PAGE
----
An outbreak of cholera in Nigeria’s northern state of Jigawa has killed over 100 people since early July, according to a health official in the state.
Salisu Mu’azu, permanent secretary of the Jigawa state ministry of health, told reporters in Dutse, the state capital on Wednesday that the state has recorded over 5,000 cases of Cholera within one month.
“As of Sunday we recorded over 100 deaths in 19 out of 27 local government areas in the state,” said Mu’azu.
He attributed the outbreak to widespread use of contaminated water, consumption of poorly washed vegetables, and unwholesome personal hygiene.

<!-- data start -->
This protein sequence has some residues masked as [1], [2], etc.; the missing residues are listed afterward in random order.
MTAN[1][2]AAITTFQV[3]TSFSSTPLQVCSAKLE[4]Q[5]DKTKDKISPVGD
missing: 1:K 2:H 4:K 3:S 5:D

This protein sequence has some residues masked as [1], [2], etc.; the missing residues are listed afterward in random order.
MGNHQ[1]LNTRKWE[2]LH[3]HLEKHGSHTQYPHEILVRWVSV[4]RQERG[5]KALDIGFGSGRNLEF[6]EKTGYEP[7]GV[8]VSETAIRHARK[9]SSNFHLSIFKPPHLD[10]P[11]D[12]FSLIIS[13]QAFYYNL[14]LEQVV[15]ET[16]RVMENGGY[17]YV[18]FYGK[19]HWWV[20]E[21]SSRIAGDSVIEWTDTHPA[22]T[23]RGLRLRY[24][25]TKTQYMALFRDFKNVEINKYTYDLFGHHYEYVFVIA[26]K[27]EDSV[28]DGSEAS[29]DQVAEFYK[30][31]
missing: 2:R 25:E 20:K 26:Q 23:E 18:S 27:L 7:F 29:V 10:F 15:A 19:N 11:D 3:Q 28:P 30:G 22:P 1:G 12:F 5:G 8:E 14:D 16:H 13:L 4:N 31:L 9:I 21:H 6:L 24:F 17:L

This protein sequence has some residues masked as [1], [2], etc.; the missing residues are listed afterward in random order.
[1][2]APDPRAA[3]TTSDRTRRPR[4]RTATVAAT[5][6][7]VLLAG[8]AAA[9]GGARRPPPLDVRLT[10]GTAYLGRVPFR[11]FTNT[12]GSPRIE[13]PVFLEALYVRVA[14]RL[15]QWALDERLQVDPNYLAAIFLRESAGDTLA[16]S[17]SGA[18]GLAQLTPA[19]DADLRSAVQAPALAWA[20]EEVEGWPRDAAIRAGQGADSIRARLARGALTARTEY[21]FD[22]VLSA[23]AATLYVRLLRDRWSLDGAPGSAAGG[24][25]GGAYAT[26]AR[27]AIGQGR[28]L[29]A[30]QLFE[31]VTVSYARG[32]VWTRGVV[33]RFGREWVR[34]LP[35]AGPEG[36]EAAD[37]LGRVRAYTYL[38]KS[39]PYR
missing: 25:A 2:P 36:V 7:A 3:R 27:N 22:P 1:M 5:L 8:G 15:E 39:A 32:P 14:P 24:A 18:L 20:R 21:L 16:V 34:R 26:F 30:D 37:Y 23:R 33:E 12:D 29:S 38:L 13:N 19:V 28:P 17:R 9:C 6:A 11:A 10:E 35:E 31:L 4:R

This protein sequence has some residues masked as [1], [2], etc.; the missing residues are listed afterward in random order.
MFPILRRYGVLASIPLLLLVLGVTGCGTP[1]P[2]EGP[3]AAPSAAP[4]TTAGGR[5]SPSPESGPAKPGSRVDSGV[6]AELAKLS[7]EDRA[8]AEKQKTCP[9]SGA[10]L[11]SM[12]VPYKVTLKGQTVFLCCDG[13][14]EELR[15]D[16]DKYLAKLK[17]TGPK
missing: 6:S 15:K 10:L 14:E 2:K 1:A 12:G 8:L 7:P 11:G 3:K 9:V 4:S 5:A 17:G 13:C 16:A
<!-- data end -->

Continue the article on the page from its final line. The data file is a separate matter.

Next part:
He said the state government, with support from United Nations Children’s Fund (UNICEF), have formed a rapid response team to curtail the spread of the disease.
Health authorities in the country had in July reported that cholera killed at least 526 persons with 22,130 suspected cases of the life-threatening and water-borne disease which continues to spread in the most populous African country.
Cholera is a virulent disease marked by a sudden onset of acute watery diarrhea, which can cause deaths due to severe dehydration. Due to a shortage of potable water supply, especially in highly populated areas, the epidemic is commonly reported in Nigeria.